Turning Discarded Objects into Musical Instruments as a Message for The Environment.
(Part 2)

Stijn Claeys / Musician and Engineer

Giving Waste a Second Life, Never to be Tossed Again.

Stijn Claeys is a full-time engineer, but also the driving force behind Trashbeatz. He recognizes that the growing environmental awareness in Europe brings all the more attention to Trashbeatz and appreciation for what it does. He shared with us his experience in linking environmental issues with music.

Melodic instruments repurposed from waste were a game-changer.

After university I started working as an engineer at a tech company in Belgium. As I did, I was determined to keep Trashbeatz going. Clueless at things like publicity, I struggled to find an original way to promote Trashbeatz as a concept band in the early days. We would do anything to gain opportunities to perform. Once we even enrolled ourselves into a rock contest purely as a percussion band. Over time our efforts paid off. People started to appreciate our singular appearance and concept. More opportunities to play opened up for us, usually as street performers or as a feature band during set changes at music festivals.

Our big turning point came when we created our first melodic instrument. At last we were equipped to break through the limits of a percussion band. Melodic instruments have an awesome power. When audiences hear the harmonious tones emanating from our instruments, they recognize the tremendous potential that discarded junk can offer. We also got a boost from the growing awareness of environmental issues in Europe in the second half of the 2000s. With our environmental theme to back us, we attracted crowds of people in the street and generated keen public interest in issues like recycling at our workshops and concerts in Belgium, France, and Germany.

The Ghent Festivities, a 10-day series of street events, have been held annually for hundreds of years.Few other festivals in Europe date back so far. Performers come to Ghent from all around the continent and further afield. Trashbeatz is a regular participant, attracting diverse audiences with their unique instruments and performances. The band has made it a tradition to introduce its latest instruments and compositions at the festival.

Aspiring to one day create a full orchestra of waste-reclaimed instruments.

So far we have completed just over 10 instruments. As we go forward, we aim to expand our musical repertoire by developing a new instrument every year. This year we have repurposed a discarded tennis racket into a guitar (photo below). Soon we hope to find a fourth Trashbeatz member to play it. Next year we plan to make a saxophone from plastic waste. Our sounds are definitely enriched and expanded as we add more instruments to play melodies and chords. It would be wonderful to one day build a full orchestra of waste-reclaimed instruments.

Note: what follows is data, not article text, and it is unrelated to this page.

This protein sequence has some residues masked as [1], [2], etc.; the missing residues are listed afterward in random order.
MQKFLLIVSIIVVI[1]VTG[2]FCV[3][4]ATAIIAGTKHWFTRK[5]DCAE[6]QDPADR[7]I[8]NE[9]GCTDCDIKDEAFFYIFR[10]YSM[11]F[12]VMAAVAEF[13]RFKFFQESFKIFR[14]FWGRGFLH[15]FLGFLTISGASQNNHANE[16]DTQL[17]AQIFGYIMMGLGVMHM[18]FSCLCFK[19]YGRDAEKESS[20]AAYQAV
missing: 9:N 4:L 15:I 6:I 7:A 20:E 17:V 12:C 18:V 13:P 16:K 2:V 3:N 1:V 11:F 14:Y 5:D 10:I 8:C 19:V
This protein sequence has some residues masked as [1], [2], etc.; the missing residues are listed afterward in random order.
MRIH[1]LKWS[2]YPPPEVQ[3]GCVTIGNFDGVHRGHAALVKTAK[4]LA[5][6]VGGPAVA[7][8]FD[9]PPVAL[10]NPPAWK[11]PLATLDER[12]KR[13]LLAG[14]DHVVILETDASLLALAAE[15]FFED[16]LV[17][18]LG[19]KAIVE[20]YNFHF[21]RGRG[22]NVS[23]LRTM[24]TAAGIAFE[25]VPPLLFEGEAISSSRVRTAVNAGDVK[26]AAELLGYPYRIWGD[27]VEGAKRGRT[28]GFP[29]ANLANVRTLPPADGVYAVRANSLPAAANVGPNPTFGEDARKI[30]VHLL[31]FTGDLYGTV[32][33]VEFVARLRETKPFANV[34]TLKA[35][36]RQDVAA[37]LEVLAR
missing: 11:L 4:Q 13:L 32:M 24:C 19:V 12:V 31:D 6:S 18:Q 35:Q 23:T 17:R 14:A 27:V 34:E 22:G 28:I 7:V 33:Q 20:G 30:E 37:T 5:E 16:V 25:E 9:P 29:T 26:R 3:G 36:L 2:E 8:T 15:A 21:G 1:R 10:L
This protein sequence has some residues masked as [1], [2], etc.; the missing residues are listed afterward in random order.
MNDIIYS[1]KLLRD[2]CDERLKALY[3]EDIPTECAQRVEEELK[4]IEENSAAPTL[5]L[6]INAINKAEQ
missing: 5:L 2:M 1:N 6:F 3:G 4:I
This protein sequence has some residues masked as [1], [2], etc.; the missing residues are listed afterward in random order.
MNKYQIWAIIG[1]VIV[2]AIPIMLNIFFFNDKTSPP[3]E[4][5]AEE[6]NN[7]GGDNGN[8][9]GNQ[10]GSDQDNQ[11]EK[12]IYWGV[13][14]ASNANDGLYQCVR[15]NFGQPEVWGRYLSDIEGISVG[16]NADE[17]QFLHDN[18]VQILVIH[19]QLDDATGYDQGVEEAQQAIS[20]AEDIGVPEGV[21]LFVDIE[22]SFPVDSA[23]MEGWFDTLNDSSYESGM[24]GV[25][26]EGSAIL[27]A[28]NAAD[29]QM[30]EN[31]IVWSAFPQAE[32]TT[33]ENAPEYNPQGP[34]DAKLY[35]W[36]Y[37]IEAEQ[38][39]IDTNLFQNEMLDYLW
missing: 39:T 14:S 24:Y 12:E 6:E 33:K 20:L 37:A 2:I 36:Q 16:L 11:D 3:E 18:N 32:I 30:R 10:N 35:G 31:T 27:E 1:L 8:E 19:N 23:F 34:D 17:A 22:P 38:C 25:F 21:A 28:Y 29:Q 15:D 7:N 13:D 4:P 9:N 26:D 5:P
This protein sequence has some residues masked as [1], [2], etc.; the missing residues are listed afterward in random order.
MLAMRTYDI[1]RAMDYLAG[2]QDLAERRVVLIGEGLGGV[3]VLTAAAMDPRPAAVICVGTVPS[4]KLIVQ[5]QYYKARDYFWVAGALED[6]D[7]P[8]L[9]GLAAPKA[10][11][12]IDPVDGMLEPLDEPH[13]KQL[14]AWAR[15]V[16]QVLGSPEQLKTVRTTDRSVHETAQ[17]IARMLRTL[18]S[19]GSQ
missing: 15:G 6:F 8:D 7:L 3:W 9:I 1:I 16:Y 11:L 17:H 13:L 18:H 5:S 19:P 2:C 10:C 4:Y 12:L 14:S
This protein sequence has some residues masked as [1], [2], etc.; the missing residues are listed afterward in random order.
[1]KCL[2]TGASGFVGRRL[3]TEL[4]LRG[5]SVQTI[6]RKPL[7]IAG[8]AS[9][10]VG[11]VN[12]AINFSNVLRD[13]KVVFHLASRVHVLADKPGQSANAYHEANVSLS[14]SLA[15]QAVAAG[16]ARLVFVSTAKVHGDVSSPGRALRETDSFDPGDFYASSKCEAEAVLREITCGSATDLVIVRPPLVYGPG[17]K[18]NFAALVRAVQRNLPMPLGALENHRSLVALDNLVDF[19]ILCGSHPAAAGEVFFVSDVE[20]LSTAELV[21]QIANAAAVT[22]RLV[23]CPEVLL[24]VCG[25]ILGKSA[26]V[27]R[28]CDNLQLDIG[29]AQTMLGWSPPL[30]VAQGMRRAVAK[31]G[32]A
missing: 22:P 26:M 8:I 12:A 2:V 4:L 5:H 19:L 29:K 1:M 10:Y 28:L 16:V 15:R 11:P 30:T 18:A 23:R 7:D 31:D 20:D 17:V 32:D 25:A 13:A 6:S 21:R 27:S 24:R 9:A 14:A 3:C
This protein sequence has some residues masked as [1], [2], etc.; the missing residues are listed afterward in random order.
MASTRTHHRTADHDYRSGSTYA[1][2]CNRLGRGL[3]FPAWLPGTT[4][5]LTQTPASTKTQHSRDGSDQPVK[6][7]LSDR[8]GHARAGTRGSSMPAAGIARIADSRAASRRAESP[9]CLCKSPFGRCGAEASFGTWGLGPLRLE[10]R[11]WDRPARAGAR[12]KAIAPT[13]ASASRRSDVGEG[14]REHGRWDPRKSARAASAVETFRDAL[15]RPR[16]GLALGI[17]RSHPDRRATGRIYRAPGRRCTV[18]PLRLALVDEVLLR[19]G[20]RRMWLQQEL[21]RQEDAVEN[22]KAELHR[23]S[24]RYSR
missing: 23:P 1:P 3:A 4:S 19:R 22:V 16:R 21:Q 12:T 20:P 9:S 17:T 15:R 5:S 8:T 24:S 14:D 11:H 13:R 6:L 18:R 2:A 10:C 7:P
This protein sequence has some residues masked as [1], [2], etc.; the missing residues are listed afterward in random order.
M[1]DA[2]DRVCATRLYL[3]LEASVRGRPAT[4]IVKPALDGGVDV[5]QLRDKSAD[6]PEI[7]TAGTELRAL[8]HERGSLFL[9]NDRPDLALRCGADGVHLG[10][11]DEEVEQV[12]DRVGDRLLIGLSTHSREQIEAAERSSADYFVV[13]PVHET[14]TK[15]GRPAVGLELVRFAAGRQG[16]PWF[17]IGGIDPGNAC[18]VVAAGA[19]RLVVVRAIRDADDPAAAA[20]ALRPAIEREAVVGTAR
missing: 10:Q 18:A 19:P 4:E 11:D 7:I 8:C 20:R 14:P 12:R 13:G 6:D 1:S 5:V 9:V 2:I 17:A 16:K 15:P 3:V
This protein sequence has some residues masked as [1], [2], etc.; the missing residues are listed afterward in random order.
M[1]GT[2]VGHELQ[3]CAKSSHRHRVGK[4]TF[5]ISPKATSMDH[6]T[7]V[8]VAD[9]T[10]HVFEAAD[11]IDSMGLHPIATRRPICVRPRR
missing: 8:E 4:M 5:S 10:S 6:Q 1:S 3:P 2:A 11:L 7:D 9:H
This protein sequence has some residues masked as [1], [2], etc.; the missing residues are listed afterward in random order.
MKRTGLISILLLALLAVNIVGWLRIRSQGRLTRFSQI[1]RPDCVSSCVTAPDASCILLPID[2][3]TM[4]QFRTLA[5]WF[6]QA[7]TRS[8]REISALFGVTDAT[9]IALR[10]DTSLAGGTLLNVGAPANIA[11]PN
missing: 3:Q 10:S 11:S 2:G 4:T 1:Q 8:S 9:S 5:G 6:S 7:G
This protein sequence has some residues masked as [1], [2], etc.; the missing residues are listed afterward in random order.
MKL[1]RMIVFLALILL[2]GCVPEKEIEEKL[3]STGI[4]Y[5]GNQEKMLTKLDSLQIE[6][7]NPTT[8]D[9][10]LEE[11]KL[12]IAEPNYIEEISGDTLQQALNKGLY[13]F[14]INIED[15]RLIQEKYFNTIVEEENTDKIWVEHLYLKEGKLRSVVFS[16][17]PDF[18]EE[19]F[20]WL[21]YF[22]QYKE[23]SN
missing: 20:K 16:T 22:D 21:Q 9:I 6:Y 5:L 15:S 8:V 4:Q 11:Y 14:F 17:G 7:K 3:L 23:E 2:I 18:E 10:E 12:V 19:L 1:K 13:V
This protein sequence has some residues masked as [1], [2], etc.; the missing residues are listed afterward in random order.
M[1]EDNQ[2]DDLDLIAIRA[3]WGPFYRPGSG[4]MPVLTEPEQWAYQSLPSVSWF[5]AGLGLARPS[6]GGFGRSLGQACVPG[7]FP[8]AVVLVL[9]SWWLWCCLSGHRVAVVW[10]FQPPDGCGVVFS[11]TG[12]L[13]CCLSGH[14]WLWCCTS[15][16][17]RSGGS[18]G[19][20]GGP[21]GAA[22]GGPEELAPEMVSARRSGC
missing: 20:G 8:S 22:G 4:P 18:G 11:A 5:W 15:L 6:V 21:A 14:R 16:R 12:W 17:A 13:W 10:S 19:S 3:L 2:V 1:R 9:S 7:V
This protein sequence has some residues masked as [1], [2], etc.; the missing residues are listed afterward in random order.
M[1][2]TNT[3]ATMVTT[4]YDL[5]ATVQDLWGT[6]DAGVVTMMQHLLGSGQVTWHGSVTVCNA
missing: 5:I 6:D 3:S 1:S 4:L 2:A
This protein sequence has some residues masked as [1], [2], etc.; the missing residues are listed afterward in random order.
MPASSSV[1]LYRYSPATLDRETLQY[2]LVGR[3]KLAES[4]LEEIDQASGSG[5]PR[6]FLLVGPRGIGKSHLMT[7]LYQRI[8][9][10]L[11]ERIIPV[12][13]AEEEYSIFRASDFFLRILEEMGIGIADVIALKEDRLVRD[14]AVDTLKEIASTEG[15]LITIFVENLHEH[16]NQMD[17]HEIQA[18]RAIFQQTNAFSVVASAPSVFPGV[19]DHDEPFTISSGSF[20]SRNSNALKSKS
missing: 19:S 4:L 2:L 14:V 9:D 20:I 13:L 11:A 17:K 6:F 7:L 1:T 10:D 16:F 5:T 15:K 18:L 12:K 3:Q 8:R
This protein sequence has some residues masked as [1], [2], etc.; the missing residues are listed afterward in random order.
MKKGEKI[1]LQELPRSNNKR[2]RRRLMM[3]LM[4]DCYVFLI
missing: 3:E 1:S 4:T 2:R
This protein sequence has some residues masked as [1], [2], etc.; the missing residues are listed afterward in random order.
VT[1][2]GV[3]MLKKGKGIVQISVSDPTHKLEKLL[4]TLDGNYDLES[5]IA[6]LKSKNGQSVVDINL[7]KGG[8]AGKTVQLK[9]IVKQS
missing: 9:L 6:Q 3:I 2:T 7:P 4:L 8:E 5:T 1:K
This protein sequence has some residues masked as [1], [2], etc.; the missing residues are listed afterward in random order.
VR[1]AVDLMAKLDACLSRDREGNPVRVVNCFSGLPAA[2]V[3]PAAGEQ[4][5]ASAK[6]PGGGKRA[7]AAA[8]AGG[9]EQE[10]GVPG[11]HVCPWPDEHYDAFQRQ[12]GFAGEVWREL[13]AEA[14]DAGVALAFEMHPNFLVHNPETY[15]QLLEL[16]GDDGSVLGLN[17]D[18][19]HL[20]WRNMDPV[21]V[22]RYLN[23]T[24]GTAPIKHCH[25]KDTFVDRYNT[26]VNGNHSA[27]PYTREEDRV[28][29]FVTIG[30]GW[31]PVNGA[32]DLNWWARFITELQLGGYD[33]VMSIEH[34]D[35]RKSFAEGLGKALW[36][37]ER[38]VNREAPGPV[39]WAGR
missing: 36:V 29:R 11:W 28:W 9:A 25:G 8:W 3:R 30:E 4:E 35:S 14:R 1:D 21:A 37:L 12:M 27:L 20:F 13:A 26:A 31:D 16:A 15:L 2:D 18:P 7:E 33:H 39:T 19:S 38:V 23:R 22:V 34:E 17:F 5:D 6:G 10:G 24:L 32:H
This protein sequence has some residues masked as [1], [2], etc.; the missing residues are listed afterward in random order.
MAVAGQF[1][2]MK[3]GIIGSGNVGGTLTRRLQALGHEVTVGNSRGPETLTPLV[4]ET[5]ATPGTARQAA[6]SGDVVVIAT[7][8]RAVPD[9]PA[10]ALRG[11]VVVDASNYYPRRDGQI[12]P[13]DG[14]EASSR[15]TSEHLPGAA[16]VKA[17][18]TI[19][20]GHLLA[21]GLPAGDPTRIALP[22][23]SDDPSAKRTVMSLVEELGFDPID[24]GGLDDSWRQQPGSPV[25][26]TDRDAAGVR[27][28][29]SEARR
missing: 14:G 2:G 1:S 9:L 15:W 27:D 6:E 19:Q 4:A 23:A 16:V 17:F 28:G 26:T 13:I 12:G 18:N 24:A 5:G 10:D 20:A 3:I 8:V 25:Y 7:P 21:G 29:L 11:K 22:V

Turning household waste into musical instruments can become a complicated task. The most difficult part is getting the discarded objects to produce reliable pitches.
We managed to play a scale with shampoo bottles, for example, by aligning them in a keyboard-like formation and expelling air from them through narrow plastic tubes. The shapes and sizes of the bottles in this arrangement directly affected the pitch. The elasticity of the plastic is also important to achieve a stable pitch. Finding a suitable material from what we have available is a long process of trial and error. In some cases it has taken us several years to build a single instrument. The process takes up much of my spare time, what little remains after our Trashbeatz performances. I love it and would have no other way.

Shampoo bottles attached to the tube casings of ball-point pens can produce melodic sounds using the same mechanism as an organ.

Music as a friendly medium to spread environmental messages.

Using waste to create musical instruments is not mere recycling, but “upcycling,” a treatment that adds value to used and reclaimed objects. Musical instruments, even if it is no longer played, are never thrown away.Instead we might hang the instrument up on a wall as a decoration, or pass it on to a young relative. A musical instrument made out of rubbish takes on added significance, because now that former piece of rubbish can never be thrown away.

We will continue playing our original instruments made from waste to raise awareness of the great potential in the resources that end up in waste disposal. I think of music as a friendly means to get messages across. People listen not only to the sounds, but also the messages the musicians express. We tell our story through waste materials that are given a new lease on life and take on value as musical instruments. We will keep up our hard work to promote the unique Trashbeatz concept to a wider world. One day, we hope, Trashbeatz will spread its message by releasing an album and taking it on a world tour.

Trashbeatz performing at a corporate party of Belgium’s leading telecom company. The CEO masqueraded as a Trashbeatz drummer on stage. The audience of 5,000 employees roared in amazement when he removed his protective suit and gas mask, revealing his true identity, just after the performance.

Read the Part 1

Stijn Claeys / Musician and Engineer
Stijn Claeys from Ghent, Belgium, is a full-time engineer working in a high-tech company. He is also the leader and percussionist of Trashbeatz, a band that creates original instruments from waste materials. The band plays their instruments in white protective suits and gas masks. They perform to raise awareness of the finite resources of the planet. One day they hope to release an album and stage a world tour to spread their message far and wide.

Interview Date:

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